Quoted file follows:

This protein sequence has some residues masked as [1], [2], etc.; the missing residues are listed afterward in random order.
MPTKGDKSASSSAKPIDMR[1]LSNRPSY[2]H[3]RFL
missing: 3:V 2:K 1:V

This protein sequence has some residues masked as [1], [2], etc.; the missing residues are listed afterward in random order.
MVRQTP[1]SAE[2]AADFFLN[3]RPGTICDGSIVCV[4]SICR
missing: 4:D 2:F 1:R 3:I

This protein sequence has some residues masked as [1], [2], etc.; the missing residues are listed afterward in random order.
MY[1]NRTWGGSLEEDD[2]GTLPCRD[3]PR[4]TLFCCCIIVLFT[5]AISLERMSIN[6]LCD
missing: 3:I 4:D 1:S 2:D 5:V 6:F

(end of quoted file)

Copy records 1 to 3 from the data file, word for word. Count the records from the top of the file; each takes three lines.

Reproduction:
This protein sequence has some residues masked as [1], [2], etc.; the missing residues are listed afterward in random order.
MPTKGDKSASSSAKPIDMR[1]LSNRPSY[2]H[3]RFL
missing: 3:V 2:K 1:V

This protein sequence has some residues masked as [1], [2], etc.; the missing residues are listed afterward in random order.
MVRQTP[1]SAE[2]AADFFLN[3]RPGTICDGSIVCV[4]SICR
missing: 4:D 2:F 1:R 3:I

This protein sequence has some residues masked as [1], [2], etc.; the missing residues are listed afterward in random order.
MY[1]NRTWGGSLEEDD[2]GTLPCRD[3]PR[4]TLFCCCIIVLFT[5]AISLERMSIN[6]LCD
missing: 3:I 4:D 1:S 2:D 5:V 6:F